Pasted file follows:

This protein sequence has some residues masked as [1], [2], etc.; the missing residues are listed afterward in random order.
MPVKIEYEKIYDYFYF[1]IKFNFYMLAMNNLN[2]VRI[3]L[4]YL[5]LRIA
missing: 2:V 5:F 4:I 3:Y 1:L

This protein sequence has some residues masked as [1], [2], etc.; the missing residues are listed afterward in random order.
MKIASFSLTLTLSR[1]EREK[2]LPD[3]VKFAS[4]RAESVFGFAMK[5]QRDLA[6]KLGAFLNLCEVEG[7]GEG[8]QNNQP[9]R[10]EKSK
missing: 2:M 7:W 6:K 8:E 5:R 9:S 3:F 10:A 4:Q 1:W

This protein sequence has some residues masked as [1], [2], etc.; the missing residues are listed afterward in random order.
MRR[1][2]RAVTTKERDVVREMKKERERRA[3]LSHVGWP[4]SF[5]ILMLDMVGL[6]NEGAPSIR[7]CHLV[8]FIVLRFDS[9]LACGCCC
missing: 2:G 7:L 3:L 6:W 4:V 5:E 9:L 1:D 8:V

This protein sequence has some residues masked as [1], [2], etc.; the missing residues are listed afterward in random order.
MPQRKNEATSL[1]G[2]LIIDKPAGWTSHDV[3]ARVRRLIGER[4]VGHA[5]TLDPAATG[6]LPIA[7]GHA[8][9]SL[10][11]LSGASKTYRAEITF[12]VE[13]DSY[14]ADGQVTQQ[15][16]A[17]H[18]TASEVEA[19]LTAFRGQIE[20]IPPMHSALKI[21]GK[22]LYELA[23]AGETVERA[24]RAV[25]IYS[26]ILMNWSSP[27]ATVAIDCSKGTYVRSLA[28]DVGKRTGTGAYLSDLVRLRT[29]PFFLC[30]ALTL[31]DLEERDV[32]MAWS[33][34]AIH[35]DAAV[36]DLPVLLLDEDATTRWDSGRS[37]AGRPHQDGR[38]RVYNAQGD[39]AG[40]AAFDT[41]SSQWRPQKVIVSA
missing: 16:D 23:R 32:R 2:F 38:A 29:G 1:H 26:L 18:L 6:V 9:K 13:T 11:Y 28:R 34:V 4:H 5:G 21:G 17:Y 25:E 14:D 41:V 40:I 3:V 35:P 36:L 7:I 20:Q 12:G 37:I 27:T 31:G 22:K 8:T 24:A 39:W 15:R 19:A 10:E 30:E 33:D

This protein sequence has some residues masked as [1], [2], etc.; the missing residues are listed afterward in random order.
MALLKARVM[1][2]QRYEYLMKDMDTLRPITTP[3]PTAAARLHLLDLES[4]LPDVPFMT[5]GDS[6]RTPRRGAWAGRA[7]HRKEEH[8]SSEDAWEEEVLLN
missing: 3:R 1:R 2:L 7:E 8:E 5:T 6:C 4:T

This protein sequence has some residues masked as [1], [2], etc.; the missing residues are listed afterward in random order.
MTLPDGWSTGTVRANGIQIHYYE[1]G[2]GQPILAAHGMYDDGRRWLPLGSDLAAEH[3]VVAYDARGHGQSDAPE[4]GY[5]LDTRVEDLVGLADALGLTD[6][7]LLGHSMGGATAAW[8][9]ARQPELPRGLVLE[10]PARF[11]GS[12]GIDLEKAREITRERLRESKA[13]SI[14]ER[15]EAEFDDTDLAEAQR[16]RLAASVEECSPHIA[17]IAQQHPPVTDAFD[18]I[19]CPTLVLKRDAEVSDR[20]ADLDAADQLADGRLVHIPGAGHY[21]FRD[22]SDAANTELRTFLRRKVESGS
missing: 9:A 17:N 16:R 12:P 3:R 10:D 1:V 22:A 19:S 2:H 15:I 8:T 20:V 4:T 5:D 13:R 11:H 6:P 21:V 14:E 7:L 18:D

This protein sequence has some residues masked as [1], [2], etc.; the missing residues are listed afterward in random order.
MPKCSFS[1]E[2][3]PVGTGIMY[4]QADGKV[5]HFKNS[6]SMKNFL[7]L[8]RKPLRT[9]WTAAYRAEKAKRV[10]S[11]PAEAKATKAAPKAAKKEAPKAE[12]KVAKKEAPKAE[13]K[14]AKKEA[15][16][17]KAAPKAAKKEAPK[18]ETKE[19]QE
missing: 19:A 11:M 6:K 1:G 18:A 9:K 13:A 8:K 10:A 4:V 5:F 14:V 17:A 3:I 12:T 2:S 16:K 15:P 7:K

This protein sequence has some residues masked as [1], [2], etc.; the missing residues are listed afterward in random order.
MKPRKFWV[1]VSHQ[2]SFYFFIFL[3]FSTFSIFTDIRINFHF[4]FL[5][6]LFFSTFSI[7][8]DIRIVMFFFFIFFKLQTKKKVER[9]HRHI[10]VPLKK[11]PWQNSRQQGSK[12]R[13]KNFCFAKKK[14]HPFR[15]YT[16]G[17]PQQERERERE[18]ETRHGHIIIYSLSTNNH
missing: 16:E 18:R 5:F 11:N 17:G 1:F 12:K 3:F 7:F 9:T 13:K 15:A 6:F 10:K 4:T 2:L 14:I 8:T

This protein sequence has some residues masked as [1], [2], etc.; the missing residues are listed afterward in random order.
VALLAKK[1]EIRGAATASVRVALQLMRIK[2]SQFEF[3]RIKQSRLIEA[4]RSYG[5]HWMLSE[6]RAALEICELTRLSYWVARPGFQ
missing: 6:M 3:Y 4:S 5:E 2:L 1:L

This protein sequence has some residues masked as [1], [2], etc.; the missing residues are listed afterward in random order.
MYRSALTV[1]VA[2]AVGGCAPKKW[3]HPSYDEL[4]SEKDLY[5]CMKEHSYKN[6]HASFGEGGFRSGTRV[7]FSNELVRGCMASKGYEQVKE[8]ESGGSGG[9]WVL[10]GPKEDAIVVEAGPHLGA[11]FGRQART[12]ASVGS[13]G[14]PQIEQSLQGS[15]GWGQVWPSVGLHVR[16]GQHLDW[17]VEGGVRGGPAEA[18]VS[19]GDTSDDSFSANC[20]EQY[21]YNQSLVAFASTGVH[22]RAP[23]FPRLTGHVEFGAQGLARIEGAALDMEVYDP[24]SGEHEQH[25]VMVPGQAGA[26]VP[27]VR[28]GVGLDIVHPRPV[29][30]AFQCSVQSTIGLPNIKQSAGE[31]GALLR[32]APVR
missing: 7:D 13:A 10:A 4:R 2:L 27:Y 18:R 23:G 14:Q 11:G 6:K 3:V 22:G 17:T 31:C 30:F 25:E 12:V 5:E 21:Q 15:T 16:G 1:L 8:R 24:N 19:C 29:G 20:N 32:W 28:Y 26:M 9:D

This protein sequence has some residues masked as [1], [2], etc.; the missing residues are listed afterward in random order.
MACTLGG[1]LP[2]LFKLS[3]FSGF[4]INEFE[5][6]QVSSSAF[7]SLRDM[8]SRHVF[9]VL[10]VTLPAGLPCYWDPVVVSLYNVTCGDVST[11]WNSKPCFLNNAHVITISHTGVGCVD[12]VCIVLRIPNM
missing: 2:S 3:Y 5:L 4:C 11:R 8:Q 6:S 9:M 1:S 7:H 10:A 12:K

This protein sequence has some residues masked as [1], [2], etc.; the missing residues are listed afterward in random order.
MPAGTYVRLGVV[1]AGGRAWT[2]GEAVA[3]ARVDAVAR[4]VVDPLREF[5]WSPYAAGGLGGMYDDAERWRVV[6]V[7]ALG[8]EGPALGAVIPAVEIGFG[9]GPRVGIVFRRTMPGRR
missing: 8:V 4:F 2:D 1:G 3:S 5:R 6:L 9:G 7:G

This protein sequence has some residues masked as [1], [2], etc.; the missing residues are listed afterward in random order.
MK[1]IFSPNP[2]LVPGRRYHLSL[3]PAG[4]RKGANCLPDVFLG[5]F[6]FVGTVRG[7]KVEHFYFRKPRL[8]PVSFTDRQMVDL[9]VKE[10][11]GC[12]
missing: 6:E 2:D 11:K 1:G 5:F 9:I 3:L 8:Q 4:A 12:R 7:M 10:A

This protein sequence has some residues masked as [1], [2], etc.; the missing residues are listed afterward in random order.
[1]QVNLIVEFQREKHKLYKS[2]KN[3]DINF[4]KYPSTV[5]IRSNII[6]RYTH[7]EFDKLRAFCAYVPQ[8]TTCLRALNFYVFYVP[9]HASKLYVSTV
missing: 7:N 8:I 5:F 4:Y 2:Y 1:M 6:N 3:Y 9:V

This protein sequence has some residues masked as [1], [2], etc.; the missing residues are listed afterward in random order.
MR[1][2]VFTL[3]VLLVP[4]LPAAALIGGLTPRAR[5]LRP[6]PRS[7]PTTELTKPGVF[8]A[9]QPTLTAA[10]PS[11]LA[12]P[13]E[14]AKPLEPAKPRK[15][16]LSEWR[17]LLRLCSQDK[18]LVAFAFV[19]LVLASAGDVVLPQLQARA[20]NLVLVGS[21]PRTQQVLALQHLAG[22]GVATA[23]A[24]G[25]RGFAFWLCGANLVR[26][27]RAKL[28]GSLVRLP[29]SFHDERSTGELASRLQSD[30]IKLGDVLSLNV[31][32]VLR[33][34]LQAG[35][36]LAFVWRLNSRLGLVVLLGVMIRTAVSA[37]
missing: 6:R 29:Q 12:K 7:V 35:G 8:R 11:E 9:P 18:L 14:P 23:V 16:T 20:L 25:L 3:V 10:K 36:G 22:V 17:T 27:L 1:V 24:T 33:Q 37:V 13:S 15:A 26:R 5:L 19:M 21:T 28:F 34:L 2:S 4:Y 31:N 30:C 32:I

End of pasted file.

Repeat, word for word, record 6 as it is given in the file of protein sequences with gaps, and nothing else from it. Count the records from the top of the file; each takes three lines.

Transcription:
This protein sequence has some residues masked as [1], [2], etc.; the missing residues are listed afterward in random order.
MTLPDGWSTGTVRANGIQIHYYE[1]G[2]GQPILAAHGMYDDGRRWLPLGSDLAAEH[3]VVAYDARGHGQSDAPE[4]GY[5]LDTRVEDLVGLADALGLTD[6][7]LLGHSMGGATAAW[8][9]ARQPELPRGLVLE[10]PARF[11]GS[12]GIDLEKAREITRERLRESKA[13]SI[14]ER[15]EAEFDDTDLAEAQR[16]RLAASVEECSPHIA[17]IAQQHPPVTDAFD[18]I[19]CPTLVLKRDAEVSDR[20]ADLDAADQLADGRLVHIPGAGHY[21]FRD[22]SDAANTELRTFLRRKVESGS
missing: 9:A 17:N 16:R 12:P 3:R 10:D 1:V 22:A 19:S 2:H 15:I 8:T 20:V 4:T 5:D 13:R 11:H 6:P 21:V 14:E 7:L 18:D